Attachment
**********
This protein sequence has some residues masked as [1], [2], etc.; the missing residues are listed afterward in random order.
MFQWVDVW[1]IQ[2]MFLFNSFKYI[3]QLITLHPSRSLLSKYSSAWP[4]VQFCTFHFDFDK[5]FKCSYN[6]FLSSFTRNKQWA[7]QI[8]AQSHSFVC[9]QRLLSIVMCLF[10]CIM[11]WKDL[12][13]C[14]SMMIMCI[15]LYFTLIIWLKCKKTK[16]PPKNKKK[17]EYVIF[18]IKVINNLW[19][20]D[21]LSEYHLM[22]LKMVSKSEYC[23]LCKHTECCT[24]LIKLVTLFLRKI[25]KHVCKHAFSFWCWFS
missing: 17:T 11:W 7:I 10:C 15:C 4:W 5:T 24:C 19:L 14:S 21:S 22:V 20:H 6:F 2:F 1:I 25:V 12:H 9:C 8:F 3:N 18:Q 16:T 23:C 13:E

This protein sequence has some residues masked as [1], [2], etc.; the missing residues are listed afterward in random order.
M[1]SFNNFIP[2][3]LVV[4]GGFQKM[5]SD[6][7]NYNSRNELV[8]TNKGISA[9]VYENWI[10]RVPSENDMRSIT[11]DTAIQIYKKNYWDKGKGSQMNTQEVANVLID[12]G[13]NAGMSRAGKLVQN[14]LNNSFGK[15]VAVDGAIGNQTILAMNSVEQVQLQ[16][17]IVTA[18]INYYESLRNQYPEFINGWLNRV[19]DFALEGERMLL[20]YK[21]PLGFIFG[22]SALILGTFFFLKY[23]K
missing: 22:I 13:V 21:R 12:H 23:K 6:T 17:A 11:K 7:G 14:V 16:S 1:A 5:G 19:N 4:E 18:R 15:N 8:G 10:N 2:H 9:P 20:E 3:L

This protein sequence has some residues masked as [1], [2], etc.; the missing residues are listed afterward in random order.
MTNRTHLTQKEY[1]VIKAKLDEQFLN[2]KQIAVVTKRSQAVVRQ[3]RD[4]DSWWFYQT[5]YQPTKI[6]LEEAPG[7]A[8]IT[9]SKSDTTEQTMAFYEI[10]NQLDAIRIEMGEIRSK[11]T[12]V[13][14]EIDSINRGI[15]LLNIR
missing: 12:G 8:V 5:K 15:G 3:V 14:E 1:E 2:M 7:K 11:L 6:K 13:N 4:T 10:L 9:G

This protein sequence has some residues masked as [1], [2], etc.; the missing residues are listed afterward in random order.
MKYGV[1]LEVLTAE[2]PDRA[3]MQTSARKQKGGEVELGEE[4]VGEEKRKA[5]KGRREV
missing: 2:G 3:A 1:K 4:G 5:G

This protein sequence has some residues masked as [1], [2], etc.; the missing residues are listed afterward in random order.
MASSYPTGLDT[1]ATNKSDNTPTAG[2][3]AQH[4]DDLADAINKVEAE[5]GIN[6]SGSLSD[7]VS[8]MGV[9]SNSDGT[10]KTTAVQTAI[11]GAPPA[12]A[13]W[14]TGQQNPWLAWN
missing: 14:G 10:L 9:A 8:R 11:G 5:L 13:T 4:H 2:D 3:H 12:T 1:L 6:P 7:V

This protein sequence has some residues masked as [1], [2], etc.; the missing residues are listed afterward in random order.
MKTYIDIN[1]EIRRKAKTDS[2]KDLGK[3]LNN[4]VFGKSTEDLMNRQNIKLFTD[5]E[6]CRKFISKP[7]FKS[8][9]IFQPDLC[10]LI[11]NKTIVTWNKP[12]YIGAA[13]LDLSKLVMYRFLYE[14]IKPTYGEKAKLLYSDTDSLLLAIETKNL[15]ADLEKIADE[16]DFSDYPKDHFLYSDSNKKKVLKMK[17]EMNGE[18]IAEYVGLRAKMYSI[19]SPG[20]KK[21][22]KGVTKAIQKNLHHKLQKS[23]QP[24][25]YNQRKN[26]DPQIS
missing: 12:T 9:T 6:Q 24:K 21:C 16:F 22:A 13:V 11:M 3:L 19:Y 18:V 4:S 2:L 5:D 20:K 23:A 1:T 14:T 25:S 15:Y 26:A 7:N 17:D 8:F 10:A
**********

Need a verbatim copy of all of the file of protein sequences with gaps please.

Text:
This protein sequence has some residues masked as [1], [2], etc.; the missing residues are listed afterward in random order.
MFQWVDVW[1]IQ[2]MFLFNSFKYI[3]QLITLHPSRSLLSKYSSAWP[4]VQFCTFHFDFDK[5]FKCSYN[6]FLSSFTRNKQWA[7]QI[8]AQSHSFVC[9]QRLLSIVMCLF[10]CIM[11]WKDL[12][13]C[14]SMMIMCI[15]LYFTLIIWLKCKKTK[16]PPKNKKK[17]EYVIF[18]IKVINNLW[19][20]D[21]LSEYHLM[22]LKMVSKSEYC[23]LCKHTECCT[24]LIKLVTLFLRKI[25]KHVCKHAFSFWCWFS
missing: 17:T 11:W 7:I 10:C 15:C 4:W 5:T 24:C 19:L 14:S 21:S 22:V 20:H 6:F 2:F 1:I 25:V 12:H 9:C 8:F 3:N 18:Q 16:T 23:C 13:E

This protein sequence has some residues masked as [1], [2], etc.; the missing residues are listed afterward in random order.
M[1]SFNNFIP[2][3]LVV[4]GGFQKM[5]SD[6][7]NYNSRNELV[8]TNKGISA[9]VYENWI[10]RVPSENDMRSIT[11]DTAIQIYKKNYWDKGKGSQMNTQEVANVLID[12]G[13]NAGMSRAGKLVQN[14]LNNSFGK[15]VAVDGAIGNQTILAMNSVEQVQLQ[16][17]IVTA[18]INYYESLRNQYPEFINGWLNRV[19]DFALEGERMLL[20]YK[21]PLGFIFG[22]SALILGTFFFLKY[23]K
missing: 22:I 13:V 21:R 12:H 23:K 6:T 17:A 11:K 7:G 14:V 16:S 1:A 5:G 19:N 4:E 18:R 15:N 8:G 10:N 2:H 9:P 20:E 3:L

This protein sequence has some residues masked as [1], [2], etc.; the missing residues are listed afterward in random order.
MTNRTHLTQKEY[1]VIKAKLDEQFLN[2]KQIAVVTKRSQAVVRQ[3]RD[4]DSWWFYQT[5]YQPTKI[6]LEEAPG[7]A[8]IT[9]SKSDTTEQTMAFYEI[10]NQLDAIRIEMGEIRSK[11]T[12]V[13][14]EIDSINRGI[15]LLNIR
missing: 12:G 8:V 5:K 15:G 3:V 14:E 1:E 2:M 7:K 11:L 6:K 13:N 4:T 10:L 9:G

This protein sequence has some residues masked as [1], [2], etc.; the missing residues are listed afterward in random order.
MKYGV[1]LEVLTAE[2]PDRA[3]MQTSARKQKGGEVELGEE[4]VGEEKRKA[5]KGRREV
missing: 2:G 3:A 1:K 4:G 5:G

This protein sequence has some residues masked as [1], [2], etc.; the missing residues are listed afterward in random order.
MASSYPTGLDT[1]ATNKSDNTPTAG[2][3]AQH[4]DDLADAINKVEAE[5]GIN[6]SGSLSD[7]VS[8]MGV[9]SNSDGT[10]KTTAVQTAI[11]GAPPA[12]A[13]W[14]TGQQNPWLAWN
missing: 14:G 10:L 9:A 8:R 11:G 5:L 13:T 4:H 2:D 3:H 12:T 1:L 6:P 7:V

This protein sequence has some residues masked as [1], [2], etc.; the missing residues are listed afterward in random order.
MKTYIDIN[1]EIRRKAKTDS[2]KDLGK[3]LNN[4]VFGKSTEDLMNRQNIKLFTD[5]E[6]CRKFISKP[7]FKS[8][9]IFQPDLC[10]LI[11]NKTIVTWNKP[12]YIGAA[13]LDLSKLVMYRFLYE[14]IKPTYGEKAKLLYSDTDSLLLAIETKNL[15]ADLEKIADE[16]DFSDYPKDHFLYSDSNKKKVLKMK[17]EMNGE[18]IAEYVGLRAKMYSI[19]SPG[20]KK[21][22]KGVTKAIQKNLHHKLQKS[23]QP[24][25]YNQRKN[26]DPQIS
missing: 12:T 9:T 6:Q 24:K 21:C 16:F 22:A 13:V 11:M 3:L 19:Y 18:V 4:S 2:L 5:D 20:K 23:A 1:T 14:T 25:S 15:Y 26:A 7:N 17:D 8:F 10:A